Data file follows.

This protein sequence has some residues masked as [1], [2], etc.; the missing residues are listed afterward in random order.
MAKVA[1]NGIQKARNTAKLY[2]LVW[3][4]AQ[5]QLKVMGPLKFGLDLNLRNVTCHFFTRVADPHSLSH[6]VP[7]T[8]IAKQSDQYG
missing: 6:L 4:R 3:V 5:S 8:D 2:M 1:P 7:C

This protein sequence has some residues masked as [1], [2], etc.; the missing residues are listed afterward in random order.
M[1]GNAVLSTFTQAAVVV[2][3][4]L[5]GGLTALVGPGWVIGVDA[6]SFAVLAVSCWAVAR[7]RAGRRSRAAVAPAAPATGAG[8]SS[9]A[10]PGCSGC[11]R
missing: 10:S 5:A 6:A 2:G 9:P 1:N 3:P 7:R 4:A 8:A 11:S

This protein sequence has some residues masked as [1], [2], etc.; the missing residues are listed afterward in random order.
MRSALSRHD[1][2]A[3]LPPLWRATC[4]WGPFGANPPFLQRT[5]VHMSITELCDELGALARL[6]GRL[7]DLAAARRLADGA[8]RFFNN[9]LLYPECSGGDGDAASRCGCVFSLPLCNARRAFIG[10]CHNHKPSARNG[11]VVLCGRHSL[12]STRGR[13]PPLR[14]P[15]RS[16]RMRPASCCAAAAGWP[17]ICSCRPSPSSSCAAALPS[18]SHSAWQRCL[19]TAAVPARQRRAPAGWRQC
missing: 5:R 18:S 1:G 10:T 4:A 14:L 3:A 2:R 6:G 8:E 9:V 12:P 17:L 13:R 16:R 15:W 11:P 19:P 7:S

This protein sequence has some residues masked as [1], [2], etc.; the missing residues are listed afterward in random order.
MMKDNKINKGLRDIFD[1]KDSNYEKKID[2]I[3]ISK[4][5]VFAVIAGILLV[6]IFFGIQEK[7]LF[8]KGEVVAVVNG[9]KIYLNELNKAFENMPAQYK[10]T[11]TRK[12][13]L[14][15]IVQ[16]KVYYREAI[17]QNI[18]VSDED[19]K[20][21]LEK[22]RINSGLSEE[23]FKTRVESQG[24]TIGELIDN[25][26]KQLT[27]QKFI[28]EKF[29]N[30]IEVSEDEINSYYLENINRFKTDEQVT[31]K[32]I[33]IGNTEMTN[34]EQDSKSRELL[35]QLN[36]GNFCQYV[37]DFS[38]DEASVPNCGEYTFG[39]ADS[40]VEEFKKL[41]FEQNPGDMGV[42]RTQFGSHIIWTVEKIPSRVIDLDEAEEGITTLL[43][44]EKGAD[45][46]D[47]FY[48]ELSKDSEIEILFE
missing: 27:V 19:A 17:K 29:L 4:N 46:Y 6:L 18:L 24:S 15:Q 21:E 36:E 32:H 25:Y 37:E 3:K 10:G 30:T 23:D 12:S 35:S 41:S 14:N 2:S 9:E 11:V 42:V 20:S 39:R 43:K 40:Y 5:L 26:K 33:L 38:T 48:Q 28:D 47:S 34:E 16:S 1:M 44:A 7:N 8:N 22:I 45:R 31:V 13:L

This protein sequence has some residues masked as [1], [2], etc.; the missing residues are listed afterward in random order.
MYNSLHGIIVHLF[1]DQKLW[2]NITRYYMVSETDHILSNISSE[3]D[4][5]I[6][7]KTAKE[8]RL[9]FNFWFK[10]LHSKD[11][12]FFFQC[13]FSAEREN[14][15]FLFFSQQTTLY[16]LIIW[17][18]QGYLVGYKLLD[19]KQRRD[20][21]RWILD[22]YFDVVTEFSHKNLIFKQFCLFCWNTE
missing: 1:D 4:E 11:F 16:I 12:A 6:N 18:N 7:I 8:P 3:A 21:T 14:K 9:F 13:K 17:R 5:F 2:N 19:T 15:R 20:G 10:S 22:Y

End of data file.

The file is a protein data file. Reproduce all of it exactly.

This protein sequence has some residues masked as [1], [2], etc.; the missing residues are listed afterward in random order.
MAKVA[1]NGIQKARNTAKLY[2]LVW[3][4]AQ[5]QLKVMGPLKFGLDLNLRNVTCHFFTRVADPHSLSH[6]VP[7]T[8]IAKQSDQYG
missing: 6:L 4:R 3:V 5:S 8:D 2:M 1:P 7:C

This protein sequence has some residues masked as [1], [2], etc.; the missing residues are listed afterward in random order.
M[1]GNAVLSTFTQAAVVV[2][3][4]L[5]GGLTALVGPGWVIGVDA[6]SFAVLAVSCWAVAR[7]RAGRRSRAAVAPAAPATGAG[8]SS[9]A[10]PGCSGC[11]R
missing: 10:S 5:A 6:A 2:G 9:P 1:N 3:P 7:R 4:A 8:A 11:S

This protein sequence has some residues masked as [1], [2], etc.; the missing residues are listed afterward in random order.
MRSALSRHD[1][2]A[3]LPPLWRATC[4]WGPFGANPPFLQRT[5]VHMSITELCDELGALARL[6]GRL[7]DLAAARRLADGA[8]RFFNN[9]LLYPECSGGDGDAASRCGCVFSLPLCNARRAFIG[10]CHNHKPSARNG[11]VVLCGRHSL[12]STRGR[13]PPLR[14]P[15]RS[16]RMRPASCCAAAAGWP[17]ICSCRPSPSSSCAAALPS[18]SHSAWQRCL[19]TAAVPARQRRAPAGWRQC
missing: 5:R 18:S 1:G 10:T 4:A 14:L 3:A 2:R 6:G 8:E 9:V 12:P 17:L 13:R 16:R 15:W 11:P 19:P 7:S

This protein sequence has some residues masked as [1], [2], etc.; the missing residues are listed afterward in random order.
MMKDNKINKGLRDIFD[1]KDSNYEKKID[2]I[3]ISK[4][5]VFAVIAGILLV[6]IFFGIQEK[7]LF[8]KGEVVAVVNG[9]KIYLNELNKAFENMPAQYK[10]T[11]TRK[12][13]L[14][15]IVQ[16]KVYYREAI[17]QNI[18]VSDED[19]K[20][21]LEK[22]RINSGLSEE[23]FKTRVESQG[24]TIGELIDN[25][26]KQLT[27]QKFI[28]EKF[29]N[30]IEVSEDEINSYYLENINRFKTDEQVT[31]K[32]I[33]IGNTEMTN[34]EQDSKSRELL[35]QLN[36]GNFCQYV[37]DFS[38]DEASVPNCGEYTFG[39]ADS[40]VEEFKKL[41]FEQNPGDMGV[42]RTQFGSHIIWTVEKIPSRVIDLDEAEEGITTLL[43][44]EKGAD[45][46]D[47]FY[48]ELSKDSEIEILFE
missing: 27:V 19:A 17:K 29:L 4:N 46:Y 6:L 18:L 24:S 15:Q 21:E 36:E 32:H 25:Y 37:E 3:K 10:G 30:T 23:D 12:S 35:S 41:S 14:N 2:S 9:E 11:V 42:V 20:S 39:R 43:K 40:Y 5:L 26:K 33:L 38:T 48:Q 28:D 47:S 34:E 16:S 1:M 44:A 7:N 8:N 22:I 45:R 31:V 13:L

This protein sequence has some residues masked as [1], [2], etc.; the missing residues are listed afterward in random order.
MYNSLHGIIVHLF[1]DQKLW[2]NITRYYMVSETDHILSNISSE[3]D[4][5]I[6][7]KTAKE[8]RL[9]FNFWFK[10]LHSKD[11][12]FFFQC[13]FSAEREN[14][15]FLFFSQQTTLY[16]LIIW[17][18]QGYLVGYKLLD[19]KQRRD[20][21]RWILD[22]YFDVVTEFSHKNLIFKQFCLFCWNTE
missing: 1:D 4:E 11:F 16:I 12:A 6:N 18:N 7:I 8:P 3:A 21:T 14:K 9:F 13:K 17:R 5:F 2:N 19:T 15:R 20:G 10:S 22:Y